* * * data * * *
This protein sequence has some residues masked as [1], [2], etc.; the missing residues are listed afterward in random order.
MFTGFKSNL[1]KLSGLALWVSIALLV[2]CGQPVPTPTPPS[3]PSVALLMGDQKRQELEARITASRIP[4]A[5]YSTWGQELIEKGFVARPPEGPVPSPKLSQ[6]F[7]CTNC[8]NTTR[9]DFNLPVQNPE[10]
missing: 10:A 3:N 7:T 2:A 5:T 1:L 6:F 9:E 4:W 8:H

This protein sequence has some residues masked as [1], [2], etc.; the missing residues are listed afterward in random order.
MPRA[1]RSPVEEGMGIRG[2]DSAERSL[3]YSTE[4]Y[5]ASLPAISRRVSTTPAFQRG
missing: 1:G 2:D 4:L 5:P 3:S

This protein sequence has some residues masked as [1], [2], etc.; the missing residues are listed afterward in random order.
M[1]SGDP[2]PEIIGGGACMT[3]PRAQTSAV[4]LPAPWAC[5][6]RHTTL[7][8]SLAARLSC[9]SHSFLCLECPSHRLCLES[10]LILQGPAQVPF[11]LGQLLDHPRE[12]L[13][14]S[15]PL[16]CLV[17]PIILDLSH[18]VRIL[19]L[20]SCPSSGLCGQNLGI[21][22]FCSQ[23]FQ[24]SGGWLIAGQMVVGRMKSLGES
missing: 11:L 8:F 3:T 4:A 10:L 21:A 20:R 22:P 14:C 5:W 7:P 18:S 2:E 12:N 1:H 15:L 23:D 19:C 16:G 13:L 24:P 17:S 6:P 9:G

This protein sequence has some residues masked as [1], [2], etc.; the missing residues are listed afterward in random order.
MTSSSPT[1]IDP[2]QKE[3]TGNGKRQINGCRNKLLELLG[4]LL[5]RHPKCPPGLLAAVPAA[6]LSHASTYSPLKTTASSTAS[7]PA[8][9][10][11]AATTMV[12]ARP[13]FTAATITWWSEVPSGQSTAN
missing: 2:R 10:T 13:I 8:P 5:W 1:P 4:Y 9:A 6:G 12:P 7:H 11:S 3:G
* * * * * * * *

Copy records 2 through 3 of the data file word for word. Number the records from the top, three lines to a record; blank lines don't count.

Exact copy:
This protein sequence has some residues masked as [1], [2], etc.; the missing residues are listed afterward in random order.
MPRA[1]RSPVEEGMGIRG[2]DSAERSL[3]YSTE[4]Y[5]ASLPAISRRVSTTPAFQRG
missing: 1:G 2:D 4:L 5:P 3:S

This protein sequence has some residues masked as [1], [2], etc.; the missing residues are listed afterward in random order.
M[1]SGDP[2]PEIIGGGACMT[3]PRAQTSAV[4]LPAPWAC[5][6]RHTTL[7][8]SLAARLSC[9]SHSFLCLECPSHRLCLES[10]LILQGPAQVPF[11]LGQLLDHPRE[12]L[13][14]S[15]PL[16]CLV[17]PIILDLSH[18]VRIL[19]L[20]SCPSSGLCGQNLGI[21][22]FCSQ[23]FQ[24]SGGWLIAGQMVVGRMKSLGES
missing: 11:L 8:F 3:T 4:A 10:L 21:A 20:R 22:P 14:C 5:W 7:P 18:S 2:E 12:N 1:H 15:L 23:D 19:C 16:G 13:L 24:P 17:S 6:P 9:G